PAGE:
Australian Citizenship Amendment (Special Residence Requirements) Bill 2013

Bills Digest no. 4 2013–14

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WARNING: This Digest was prepared for debate. It reflects the legislation as introduced and does not canvass subsequent amendments. This Digest does not have any official legal status. Other sources should be consulted to determine the subsequent official status of the Bill.

Moira Coombs
Law and Bills Digest Section 
6 August 2013

Note: This Digest is an historical Digest, published after the Bill was passed by Parliament and became an Act.

Contents

Purpose of the Bill
Background
Committee consideration
Policy position of non-government parties/independents
Financial implications
Key issues and provisions
Concluding comments

 

Date introduced: 30 May 2013

House: House of Representatives

Portfolio: Immigration and Citizenship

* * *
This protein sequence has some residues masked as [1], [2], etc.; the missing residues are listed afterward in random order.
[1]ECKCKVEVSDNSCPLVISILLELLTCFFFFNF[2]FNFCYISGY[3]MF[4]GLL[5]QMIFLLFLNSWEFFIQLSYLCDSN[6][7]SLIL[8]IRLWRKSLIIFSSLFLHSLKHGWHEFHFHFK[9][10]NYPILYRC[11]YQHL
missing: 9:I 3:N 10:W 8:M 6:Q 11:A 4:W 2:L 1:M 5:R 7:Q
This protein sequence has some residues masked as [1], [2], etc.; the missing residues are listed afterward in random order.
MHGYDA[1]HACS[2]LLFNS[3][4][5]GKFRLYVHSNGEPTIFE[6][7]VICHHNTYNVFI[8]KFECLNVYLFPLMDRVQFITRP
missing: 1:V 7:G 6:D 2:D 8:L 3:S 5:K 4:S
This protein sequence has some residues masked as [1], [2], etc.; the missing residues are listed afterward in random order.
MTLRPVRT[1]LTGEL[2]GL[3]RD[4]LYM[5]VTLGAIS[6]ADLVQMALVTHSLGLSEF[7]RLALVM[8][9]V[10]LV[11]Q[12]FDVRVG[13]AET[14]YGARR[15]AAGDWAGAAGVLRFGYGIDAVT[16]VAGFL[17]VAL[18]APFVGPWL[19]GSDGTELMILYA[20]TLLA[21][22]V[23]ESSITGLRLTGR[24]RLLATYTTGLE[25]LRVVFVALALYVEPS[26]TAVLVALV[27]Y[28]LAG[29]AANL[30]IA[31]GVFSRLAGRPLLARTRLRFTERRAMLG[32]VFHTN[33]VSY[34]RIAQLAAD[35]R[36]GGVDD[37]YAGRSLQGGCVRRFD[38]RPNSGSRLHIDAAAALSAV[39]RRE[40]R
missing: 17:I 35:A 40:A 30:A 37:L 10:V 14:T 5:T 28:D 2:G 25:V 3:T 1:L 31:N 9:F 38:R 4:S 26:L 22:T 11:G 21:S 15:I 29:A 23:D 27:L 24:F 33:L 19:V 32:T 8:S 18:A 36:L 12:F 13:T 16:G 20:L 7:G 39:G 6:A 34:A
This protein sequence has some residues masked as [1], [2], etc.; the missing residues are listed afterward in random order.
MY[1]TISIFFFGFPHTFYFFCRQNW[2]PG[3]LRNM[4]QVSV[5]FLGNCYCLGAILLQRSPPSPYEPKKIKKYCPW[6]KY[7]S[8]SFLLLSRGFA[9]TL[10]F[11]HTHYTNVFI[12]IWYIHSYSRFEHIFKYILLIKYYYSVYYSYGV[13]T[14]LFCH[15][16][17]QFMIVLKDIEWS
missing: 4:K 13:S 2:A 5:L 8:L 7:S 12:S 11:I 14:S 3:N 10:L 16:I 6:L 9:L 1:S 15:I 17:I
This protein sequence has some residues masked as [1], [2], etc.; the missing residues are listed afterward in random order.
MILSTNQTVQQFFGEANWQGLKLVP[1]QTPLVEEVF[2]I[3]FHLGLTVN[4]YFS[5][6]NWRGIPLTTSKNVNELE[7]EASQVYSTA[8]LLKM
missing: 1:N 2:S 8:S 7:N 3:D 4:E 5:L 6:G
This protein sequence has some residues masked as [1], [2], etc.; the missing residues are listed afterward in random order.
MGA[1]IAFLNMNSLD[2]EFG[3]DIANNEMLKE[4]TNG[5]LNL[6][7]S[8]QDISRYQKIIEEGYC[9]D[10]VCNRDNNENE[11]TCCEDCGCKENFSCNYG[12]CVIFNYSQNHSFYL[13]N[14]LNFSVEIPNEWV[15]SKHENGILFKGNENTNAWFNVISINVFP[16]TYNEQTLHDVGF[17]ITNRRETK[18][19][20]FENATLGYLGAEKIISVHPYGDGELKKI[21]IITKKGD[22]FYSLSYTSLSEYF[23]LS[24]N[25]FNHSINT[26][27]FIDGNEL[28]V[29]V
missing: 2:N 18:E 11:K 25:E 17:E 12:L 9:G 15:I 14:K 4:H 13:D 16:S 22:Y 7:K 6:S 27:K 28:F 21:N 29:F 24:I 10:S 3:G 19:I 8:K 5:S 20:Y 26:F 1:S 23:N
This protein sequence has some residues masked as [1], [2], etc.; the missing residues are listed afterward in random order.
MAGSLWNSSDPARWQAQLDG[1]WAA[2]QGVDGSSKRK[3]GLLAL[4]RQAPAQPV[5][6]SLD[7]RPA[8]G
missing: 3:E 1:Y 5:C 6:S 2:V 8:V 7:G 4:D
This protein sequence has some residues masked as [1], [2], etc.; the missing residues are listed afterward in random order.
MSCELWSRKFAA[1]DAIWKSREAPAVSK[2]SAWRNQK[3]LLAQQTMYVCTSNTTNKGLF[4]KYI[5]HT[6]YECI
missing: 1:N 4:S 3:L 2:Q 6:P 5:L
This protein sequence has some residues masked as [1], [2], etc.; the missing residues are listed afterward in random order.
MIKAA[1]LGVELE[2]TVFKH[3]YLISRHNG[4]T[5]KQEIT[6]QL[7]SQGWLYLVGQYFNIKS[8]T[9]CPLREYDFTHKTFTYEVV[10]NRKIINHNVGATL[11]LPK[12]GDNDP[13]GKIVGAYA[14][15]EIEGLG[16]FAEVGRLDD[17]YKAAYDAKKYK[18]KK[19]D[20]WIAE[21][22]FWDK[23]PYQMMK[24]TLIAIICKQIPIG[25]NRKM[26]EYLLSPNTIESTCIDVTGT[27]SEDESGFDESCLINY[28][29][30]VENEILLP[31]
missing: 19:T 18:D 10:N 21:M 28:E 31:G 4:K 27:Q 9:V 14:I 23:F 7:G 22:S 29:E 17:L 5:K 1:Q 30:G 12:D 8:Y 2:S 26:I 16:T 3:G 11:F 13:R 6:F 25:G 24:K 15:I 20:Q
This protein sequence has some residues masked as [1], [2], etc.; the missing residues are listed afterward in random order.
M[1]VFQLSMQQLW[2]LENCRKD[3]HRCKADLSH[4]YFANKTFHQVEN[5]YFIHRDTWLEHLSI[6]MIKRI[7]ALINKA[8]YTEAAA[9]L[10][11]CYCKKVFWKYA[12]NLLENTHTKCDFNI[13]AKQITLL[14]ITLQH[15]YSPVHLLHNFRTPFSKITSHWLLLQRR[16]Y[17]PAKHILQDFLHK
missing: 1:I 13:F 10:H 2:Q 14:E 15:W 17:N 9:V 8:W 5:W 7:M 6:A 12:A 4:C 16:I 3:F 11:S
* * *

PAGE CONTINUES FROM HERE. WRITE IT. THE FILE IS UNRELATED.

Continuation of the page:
Commencement: The Bill has been passed by Parliament and is now an Act. The Australian Citizenship Amendment (Special Residence Requirements) Act 2013 commenced on the day after it received Royal Assent. The Act received Royal Assent on 21 June 2013 and commenced on 22 June 2013.[1] However, this Digest is written on the basis that the Bill is prospective.

Links: The links to the Bill, its Explanatory Memorandum and second reading speech can be found on the Bill's home page, or through http://www.aph.gov.au/Parliamentary_Business/Bills_Legislation. When Bills have been passed and have received Royal Assent, they become Acts, which can be found at the ComLaw website at http://www.comlaw.gov.au/.

Purpose of the Bill

The purpose of the Australian Citizenship Amendment (Special Residence Requirements) Bill 2013 (the Bill) is to amend the Australian Citizenship Act 2007[2] (the Act) to insert a ministerial discretion to apply ‘alternative residence requirements’ in place of ‘special residence requirements’ to certain persons who have applied for Australian citizenship. The persons being contemplated are those who undertake activities or work of benefit to Australia and who either need to be an Australian citizen to participate in those activities, or whose home base is in Australia but whose work frequently takes them outside of the country.

Background

The Act provides for the conferral of Australian citizenship.[3] A person becomes an Australian citizen if the Minister so decides.[4]